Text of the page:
"He knows that," Spike growled. "Can I just kill him now?"
Percy blinked, looking taken aback. "Er –"
Some of the kids were crying now and Angel turned to Lorne. "Get these people out of here."
"Sure thing, Angelcakes." Lorne had gone a horrible shade of pale green. He looked only too glad to get away.
"Let's take this party someplace else, folks," he shouted, and he began to herd the crowd of onlookers towards the elevators, not without complaints from the parents, who wanted to stay and watch the bloodletting, and whinging from the kids that they hadn't had their presents yet.
When the elevator doors swished shut behind the last of them, Angel turned back to Percy.
"Seems weird to be talking about slaying Santa, Wes. I mean – he's a myth. You can't kill a myth, can you?"
"That's what I thought back in Sunnydale," Spike interrupted again. "Was wrong."
But Angel took no notice of him – the twat!- looking expectantly at Percy for an answer, like Spike hadn't even spoken.
Percy frowned, considering.
"Whereas I might concur with you in the normal way of things, Angel, in this case, I must disagree. The myth of Santa Claus is potent enough to withstand the demise of its originator. In fact –" and he gave Claus a cool look from behind his glasses –"one might say that it will become stronger, since there won't be an actual demon around to contradict it any more."
Charlie cleared his throat. "If I may, Wes – if it's legal precedent you want, Angel, there's always the case of Anyanka the Vengeance Demon and the Easter Bunny. Turns out the Bunny had what was coming to him too, and though it's been a thousand years since Anyanka killed him, no one has even noticed. Here." And he held out an axe towards Angel.
Angel twirled the axe in his hand, regarding Claus balefully. "Stand aside," he said, to Spike.
"Sod that. Get your own sodding nemesis."
Spike closed the distance between them, snatched the axe from Angel's hand and turned on Claus, who was already lumbering towards him, red-faced and snarling, and with curved claws at the ready. A moment later, the axe came hurtling through the air to bury itself in his head.
The thud as Claus hit the ground was so loud, the whole building shook.
"Yes – well," Angel said. "That'll do it."
There was a short silence, during which Claus's reindeer continued to butt their heads devotedly against Fred and look completely unconcerned by their erstwhile master's sudden demise.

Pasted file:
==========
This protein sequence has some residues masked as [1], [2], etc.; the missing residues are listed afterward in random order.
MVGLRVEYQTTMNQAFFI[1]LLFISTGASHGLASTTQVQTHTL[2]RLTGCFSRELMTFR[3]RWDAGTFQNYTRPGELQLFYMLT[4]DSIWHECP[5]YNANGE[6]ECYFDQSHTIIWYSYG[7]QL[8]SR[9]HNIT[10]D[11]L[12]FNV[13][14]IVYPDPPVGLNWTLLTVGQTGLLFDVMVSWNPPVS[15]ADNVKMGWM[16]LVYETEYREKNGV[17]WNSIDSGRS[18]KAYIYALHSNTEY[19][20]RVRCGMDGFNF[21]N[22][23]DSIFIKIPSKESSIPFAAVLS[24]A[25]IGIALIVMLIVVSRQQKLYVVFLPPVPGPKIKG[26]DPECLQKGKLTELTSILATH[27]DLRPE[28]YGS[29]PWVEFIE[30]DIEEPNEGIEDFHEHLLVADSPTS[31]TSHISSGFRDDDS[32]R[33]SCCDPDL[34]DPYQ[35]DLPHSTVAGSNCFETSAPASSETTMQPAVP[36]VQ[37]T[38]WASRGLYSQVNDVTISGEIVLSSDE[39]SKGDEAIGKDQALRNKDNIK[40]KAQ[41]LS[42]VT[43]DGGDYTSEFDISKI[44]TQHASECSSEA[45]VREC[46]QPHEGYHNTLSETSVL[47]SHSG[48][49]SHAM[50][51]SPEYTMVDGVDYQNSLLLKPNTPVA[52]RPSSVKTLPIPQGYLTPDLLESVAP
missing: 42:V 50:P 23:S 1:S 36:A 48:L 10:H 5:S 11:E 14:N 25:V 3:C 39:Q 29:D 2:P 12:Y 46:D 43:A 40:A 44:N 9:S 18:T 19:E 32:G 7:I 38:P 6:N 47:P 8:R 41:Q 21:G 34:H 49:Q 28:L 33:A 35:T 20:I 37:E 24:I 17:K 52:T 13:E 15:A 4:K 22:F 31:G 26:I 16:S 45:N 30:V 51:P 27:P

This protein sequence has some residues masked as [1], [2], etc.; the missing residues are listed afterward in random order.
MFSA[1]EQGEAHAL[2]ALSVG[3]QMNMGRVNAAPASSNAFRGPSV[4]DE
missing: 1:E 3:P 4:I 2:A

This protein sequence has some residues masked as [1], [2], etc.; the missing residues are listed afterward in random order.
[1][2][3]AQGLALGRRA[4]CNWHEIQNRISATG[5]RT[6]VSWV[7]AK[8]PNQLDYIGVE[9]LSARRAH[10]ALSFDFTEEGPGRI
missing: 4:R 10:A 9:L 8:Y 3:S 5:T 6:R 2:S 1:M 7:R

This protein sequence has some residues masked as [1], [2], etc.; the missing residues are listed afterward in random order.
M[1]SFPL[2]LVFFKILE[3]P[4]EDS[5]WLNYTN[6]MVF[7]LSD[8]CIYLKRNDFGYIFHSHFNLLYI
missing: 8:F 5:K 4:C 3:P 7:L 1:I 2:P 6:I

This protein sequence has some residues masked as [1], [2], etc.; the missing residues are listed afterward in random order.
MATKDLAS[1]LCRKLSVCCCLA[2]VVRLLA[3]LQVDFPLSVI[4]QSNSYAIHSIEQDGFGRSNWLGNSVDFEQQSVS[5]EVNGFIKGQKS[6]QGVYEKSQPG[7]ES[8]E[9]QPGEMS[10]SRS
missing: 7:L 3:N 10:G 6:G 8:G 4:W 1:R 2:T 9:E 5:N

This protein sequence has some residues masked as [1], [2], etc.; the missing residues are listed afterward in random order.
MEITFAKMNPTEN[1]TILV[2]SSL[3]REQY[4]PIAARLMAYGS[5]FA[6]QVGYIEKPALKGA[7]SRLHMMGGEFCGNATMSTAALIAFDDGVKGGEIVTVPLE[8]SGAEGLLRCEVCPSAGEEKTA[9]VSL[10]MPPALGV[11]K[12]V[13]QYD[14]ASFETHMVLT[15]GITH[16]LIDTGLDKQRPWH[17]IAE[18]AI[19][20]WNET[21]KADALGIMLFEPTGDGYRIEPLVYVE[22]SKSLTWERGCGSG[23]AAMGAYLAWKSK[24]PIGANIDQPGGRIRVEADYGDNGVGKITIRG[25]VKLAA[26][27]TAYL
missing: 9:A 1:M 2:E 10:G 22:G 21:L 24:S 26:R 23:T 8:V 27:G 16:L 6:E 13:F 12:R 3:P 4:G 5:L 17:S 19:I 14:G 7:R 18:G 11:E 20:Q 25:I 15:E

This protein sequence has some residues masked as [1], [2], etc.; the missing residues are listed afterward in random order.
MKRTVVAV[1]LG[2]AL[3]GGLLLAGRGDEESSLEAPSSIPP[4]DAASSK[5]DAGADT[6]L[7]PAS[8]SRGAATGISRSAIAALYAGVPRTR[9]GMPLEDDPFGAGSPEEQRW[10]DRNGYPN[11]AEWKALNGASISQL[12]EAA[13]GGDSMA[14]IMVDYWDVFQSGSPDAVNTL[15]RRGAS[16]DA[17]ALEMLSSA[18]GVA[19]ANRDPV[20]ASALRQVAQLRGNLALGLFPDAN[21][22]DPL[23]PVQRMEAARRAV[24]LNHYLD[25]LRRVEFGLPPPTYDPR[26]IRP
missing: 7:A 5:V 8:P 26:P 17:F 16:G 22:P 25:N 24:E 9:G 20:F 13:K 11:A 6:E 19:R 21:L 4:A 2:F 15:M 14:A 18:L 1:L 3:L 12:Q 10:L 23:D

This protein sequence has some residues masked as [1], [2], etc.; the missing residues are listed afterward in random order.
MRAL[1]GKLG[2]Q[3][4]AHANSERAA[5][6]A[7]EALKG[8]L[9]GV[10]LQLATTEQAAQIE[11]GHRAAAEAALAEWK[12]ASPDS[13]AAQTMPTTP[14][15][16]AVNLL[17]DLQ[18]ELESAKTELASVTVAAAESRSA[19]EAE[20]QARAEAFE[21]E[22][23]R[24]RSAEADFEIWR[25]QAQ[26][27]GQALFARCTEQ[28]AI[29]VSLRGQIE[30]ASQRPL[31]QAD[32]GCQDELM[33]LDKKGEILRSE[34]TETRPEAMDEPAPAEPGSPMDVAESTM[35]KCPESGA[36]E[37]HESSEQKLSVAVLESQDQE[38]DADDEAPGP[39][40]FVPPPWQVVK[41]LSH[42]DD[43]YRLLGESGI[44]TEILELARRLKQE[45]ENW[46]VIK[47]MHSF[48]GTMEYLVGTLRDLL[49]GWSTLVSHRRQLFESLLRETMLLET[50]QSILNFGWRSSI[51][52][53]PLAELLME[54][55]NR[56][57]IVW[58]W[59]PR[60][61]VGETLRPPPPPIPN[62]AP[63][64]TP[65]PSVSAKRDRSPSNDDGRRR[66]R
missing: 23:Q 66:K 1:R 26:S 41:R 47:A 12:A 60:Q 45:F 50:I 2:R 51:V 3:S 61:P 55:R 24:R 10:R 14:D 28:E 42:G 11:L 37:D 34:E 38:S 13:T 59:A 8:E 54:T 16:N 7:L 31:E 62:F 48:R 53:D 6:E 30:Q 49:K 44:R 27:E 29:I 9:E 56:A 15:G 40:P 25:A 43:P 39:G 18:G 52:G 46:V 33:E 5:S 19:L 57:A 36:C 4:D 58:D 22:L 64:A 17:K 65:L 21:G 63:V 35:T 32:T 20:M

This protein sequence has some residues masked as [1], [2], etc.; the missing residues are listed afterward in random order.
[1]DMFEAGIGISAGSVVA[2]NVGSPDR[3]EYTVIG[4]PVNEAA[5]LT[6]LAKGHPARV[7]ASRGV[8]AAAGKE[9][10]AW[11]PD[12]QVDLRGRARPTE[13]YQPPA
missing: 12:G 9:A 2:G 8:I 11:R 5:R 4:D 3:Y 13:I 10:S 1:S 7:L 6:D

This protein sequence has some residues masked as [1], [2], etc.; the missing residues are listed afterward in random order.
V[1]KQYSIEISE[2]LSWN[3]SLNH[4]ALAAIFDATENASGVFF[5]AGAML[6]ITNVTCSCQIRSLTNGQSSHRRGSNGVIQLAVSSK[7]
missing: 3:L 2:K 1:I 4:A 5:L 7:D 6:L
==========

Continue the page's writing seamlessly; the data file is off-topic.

At last, Angel turned away. Then he stopped and Spike saw his big shoulders hunch. "Good job, Spike," he said, through gritted teeth. "Thanks."
Spike blinked, astonished. "Yeah well –" he floundered. "Someone has to help the hopeless, don't they, now you lot've sold out."
Angel turned round again, brows drawn down in a thunderous scowl. Then he sighed. "Point." Thrusting his hands in his pockets and clenching his big fists, he muttered, "Why don't you stay for the party? Drinks are on the house."
Spike's jaw dropped. "Er – thanks. Don't mind if I do."
"Good. Great." Angel looked embarrassed. "Merry Christmas," he ground out, turning away again before Spike could respond.
But then Angel paused again, and when he turned back this time, his eyes had a definite Angelus-like glint in them that made Spike's blood run cold.
"One thing, though –the party's not over yet and if those kids don't get their presents from Santa there'll be a riot. Thanks to you, Spike, we don't have a Santa. Whose gonna take Claus's place, huh?"
Spike looked over his shoulder, wondering who Angel was staring at.
For the hundredth time, he asked himself how he'd let Angel strong-arm him into accepting this gig. Could have been the grudging promise of free booze afterwards. Couldn't turn your nose up at free booze, could you, even if the booze in question was eggnog.
Could've been the way Fred had opened her big brown eyes wide and said, "Oh come on, Spike. There's no one else and the kids'll be soo disappointed if you won't do it."
God, he was a soft touch these days! Literally. Spike glared down at his huge fake belly and scowled.
Mind you, the evening hadn't been all bad. The kids were just as horrible as he'd expected, but he'd vamped out at the worst of them – the same kid who'd thought the fight was cool - and scared the little brat witless. No way he'd be sacrificing his little sister's pet rabbit to some tosser of a hell god again any time soon. And at least they were gone now, and the reindeer had been taken away to their new home in the mythical animals petting zoo- and good riddance to all of them.
Harmony's face appeared round the grotto door.
Spike glared at her, wiping sweat from his face. "Yeah? What?"
"Can I have a turn?"
A moment later, Harmony was inside the grotto, and at the sight of her, Spike's jaw dropped. Her new dress – what there was of it – was indeed pretty special. He might be dead, he thought, but just now parts of him felt very alive indeed.
He waggled his eyebrows. "Of course you can, little girl."
Harmony giggled and waved a sprig of mistletoe at him, and there were more giggles from just outside the grotto. In fact, it sounded like the whole steno pool was out there, all waiting for a turn on Santa's lap.
Spike patted his spread knees. Maybe this gig had its good points after all?
"Ho!Ho!Ho!" he said.